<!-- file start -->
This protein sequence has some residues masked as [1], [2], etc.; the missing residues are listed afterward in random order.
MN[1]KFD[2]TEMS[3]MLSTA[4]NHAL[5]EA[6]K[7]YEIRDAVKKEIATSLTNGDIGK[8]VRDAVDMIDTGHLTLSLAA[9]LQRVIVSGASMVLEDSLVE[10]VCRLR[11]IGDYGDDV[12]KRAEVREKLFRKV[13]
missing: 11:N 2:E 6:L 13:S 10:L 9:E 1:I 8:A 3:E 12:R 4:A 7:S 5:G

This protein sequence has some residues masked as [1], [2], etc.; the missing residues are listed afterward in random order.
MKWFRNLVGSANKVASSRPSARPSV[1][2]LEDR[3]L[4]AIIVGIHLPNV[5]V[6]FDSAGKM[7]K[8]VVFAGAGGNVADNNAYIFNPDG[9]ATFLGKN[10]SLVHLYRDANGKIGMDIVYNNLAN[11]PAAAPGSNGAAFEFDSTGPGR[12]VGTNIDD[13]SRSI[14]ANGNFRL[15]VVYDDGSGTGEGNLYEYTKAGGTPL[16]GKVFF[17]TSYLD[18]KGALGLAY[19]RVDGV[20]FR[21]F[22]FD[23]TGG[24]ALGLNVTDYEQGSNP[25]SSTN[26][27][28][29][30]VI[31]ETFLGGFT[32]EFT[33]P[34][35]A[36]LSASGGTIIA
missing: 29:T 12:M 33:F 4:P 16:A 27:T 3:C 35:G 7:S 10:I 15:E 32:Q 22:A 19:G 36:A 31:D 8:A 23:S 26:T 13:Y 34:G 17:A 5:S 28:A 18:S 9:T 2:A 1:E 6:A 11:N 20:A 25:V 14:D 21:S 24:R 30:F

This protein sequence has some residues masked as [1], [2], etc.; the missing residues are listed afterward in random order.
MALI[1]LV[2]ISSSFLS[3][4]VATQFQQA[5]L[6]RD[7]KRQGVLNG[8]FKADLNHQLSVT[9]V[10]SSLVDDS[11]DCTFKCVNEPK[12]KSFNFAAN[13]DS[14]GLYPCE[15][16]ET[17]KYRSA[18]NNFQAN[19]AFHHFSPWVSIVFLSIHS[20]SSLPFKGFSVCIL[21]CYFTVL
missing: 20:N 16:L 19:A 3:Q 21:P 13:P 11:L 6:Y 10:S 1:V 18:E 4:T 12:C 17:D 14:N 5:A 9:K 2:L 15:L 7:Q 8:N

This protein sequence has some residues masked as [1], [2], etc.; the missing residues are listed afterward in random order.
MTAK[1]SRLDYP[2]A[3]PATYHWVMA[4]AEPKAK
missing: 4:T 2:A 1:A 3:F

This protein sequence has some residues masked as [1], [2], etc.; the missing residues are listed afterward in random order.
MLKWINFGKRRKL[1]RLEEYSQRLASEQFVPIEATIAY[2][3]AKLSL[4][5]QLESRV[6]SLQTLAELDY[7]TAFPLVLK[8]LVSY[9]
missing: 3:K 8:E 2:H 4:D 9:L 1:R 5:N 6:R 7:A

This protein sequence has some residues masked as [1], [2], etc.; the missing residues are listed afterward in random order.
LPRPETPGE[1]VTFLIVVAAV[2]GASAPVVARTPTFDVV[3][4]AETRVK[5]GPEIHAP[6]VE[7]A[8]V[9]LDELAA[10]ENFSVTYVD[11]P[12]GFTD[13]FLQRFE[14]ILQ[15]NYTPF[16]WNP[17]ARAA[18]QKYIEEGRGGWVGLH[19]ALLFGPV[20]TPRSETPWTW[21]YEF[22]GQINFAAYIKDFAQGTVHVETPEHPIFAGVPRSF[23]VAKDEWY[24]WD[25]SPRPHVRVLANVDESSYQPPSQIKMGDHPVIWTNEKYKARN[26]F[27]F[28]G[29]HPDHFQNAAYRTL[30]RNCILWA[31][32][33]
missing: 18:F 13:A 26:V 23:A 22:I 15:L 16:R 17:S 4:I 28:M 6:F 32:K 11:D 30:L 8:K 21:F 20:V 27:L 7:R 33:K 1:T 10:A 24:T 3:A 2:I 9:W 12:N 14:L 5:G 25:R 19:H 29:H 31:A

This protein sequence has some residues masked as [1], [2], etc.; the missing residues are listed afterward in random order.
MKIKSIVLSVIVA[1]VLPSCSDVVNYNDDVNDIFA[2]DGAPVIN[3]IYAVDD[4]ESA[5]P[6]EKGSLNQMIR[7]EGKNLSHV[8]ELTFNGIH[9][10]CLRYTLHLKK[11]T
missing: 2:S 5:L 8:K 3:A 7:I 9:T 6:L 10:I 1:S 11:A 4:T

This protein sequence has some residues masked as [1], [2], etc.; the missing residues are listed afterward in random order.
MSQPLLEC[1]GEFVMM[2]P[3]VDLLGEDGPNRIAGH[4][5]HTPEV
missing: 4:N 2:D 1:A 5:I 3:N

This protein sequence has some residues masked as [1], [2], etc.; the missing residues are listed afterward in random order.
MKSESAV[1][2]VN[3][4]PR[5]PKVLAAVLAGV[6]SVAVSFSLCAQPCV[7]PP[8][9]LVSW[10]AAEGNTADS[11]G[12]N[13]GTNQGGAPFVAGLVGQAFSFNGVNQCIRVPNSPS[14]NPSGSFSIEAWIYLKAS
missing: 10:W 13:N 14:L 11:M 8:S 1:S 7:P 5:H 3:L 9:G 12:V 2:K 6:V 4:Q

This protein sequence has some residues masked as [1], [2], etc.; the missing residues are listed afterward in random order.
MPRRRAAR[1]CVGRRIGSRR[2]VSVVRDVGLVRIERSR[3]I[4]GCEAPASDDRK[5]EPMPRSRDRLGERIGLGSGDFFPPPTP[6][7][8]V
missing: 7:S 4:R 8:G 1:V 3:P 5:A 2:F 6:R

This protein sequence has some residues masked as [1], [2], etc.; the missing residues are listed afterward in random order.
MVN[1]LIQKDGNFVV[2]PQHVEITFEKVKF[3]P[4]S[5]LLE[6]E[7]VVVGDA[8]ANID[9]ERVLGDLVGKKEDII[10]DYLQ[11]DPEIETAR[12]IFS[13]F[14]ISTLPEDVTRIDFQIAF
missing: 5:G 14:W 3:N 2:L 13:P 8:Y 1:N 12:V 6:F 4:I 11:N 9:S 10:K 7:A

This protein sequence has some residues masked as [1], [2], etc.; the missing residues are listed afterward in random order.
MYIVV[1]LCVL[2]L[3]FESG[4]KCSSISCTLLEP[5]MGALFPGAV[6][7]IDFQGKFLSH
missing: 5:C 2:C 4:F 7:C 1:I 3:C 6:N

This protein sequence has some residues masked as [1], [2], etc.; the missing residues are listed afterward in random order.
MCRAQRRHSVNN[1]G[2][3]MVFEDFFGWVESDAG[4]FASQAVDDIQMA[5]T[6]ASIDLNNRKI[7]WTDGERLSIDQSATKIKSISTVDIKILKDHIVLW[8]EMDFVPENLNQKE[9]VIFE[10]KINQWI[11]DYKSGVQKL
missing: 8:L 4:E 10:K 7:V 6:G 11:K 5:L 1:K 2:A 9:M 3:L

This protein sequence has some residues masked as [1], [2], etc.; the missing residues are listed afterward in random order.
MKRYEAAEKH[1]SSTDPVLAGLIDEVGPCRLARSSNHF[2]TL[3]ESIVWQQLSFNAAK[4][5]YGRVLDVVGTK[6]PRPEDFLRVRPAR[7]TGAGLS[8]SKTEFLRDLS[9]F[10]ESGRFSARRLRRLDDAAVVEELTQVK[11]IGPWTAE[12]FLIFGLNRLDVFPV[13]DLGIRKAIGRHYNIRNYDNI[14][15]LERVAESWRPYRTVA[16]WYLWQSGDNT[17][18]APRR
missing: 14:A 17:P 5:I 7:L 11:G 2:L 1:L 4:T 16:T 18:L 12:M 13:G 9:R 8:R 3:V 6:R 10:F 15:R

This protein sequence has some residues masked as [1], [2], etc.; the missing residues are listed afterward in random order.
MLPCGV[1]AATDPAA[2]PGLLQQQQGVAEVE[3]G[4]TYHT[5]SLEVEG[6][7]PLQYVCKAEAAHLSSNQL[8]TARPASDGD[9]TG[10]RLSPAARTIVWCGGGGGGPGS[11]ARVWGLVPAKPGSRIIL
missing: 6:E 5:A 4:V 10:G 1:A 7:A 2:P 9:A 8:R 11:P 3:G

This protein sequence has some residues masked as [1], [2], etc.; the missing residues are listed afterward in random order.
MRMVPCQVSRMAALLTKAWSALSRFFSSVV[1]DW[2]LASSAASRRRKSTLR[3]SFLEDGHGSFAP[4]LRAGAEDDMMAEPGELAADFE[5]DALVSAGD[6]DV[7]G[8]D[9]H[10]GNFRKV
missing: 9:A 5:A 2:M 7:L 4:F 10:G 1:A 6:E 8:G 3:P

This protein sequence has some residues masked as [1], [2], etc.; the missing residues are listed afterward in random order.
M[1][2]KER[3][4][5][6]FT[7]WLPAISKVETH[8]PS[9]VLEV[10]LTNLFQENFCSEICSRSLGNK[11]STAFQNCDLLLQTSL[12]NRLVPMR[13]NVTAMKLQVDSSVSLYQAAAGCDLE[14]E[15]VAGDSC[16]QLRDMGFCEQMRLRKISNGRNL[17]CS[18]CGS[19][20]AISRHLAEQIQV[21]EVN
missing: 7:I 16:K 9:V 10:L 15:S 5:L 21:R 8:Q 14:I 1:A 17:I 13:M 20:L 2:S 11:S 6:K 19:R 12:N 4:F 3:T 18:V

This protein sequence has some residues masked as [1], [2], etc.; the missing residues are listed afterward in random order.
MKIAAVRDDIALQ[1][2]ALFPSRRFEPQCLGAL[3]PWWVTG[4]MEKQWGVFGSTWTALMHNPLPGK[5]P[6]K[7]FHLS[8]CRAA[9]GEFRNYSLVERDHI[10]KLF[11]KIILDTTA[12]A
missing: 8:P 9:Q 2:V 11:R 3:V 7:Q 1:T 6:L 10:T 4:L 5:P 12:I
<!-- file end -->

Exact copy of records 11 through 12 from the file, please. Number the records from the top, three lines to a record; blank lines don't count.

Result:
This protein sequence has some residues masked as [1], [2], etc.; the missing residues are listed afterward in random order.
MVN[1]LIQKDGNFVV[2]PQHVEITFEKVKF[3]P[4]S[5]LLE[6]E[7]VVVGDA[8]ANID[9]ERVLGDLVGKKEDII[10]DYLQ[11]DPEIETAR[12]IFS[13]F[14]ISTLPEDVTRIDFQIAF
missing: 5:G 14:W 3:N 2:L 13:P 8:Y 1:N 12:V 6:F 4:I 11:N 9:S 10:K 7:A

This protein sequence has some residues masked as [1], [2], etc.; the missing residues are listed afterward in random order.
MYIVV[1]LCVL[2]L[3]FESG[4]KCSSISCTLLEP[5]MGALFPGAV[6][7]IDFQGKFLSH
missing: 5:C 2:C 4:F 7:C 1:I 3:C 6:N